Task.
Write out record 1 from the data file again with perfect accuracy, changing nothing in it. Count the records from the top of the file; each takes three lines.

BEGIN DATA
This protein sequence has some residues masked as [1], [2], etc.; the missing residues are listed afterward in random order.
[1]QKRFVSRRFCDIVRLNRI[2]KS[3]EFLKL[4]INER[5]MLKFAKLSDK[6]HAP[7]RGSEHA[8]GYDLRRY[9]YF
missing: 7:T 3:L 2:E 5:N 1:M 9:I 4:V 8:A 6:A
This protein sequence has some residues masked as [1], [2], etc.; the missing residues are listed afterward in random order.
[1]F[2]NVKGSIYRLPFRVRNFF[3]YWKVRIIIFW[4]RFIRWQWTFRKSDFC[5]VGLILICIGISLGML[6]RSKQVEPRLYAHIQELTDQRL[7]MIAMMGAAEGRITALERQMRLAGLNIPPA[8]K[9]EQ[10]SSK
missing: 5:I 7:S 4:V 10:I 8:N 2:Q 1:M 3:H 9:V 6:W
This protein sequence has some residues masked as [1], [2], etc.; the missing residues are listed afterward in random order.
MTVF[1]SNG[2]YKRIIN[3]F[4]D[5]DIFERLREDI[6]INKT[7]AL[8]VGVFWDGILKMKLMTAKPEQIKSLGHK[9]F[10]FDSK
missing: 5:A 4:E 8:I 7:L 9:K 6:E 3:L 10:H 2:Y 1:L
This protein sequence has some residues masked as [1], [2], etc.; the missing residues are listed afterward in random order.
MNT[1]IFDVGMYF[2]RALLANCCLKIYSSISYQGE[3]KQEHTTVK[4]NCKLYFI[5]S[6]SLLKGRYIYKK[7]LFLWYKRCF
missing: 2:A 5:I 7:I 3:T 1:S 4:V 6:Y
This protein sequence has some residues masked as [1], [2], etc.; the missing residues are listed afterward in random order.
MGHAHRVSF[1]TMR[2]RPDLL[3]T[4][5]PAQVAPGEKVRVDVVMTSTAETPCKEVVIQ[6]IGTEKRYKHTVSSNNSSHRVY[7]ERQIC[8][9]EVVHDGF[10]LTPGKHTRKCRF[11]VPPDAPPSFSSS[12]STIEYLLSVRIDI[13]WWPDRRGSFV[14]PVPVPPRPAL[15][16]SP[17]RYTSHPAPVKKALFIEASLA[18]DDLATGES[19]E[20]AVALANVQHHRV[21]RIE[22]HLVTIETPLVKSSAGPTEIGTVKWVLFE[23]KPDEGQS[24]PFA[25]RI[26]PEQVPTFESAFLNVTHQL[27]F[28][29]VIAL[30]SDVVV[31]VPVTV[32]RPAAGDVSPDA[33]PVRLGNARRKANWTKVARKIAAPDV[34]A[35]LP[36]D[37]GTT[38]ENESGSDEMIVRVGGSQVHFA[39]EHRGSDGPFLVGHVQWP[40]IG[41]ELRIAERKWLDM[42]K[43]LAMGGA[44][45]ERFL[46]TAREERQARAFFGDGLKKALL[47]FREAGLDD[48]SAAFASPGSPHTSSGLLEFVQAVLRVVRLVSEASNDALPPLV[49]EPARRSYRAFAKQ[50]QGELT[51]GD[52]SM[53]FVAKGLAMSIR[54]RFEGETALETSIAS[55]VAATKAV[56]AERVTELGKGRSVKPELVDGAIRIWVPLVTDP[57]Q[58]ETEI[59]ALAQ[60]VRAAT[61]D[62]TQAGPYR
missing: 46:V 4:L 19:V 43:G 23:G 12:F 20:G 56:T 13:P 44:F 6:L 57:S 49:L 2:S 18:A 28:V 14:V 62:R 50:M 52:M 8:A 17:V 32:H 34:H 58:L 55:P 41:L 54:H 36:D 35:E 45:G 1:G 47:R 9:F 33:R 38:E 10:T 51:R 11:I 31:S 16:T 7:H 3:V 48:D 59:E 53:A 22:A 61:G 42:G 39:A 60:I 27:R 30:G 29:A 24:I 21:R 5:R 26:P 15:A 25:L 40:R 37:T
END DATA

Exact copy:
This protein sequence has some residues masked as [1], [2], etc.; the missing residues are listed afterward in random order.
[1]QKRFVSRRFCDIVRLNRI[2]KS[3]EFLKL[4]INER[5]MLKFAKLSDK[6]HAP[7]RGSEHA[8]GYDLRRY[9]YF
missing: 7:T 3:L 2:E 5:N 1:M 9:I 4:V 8:A 6:A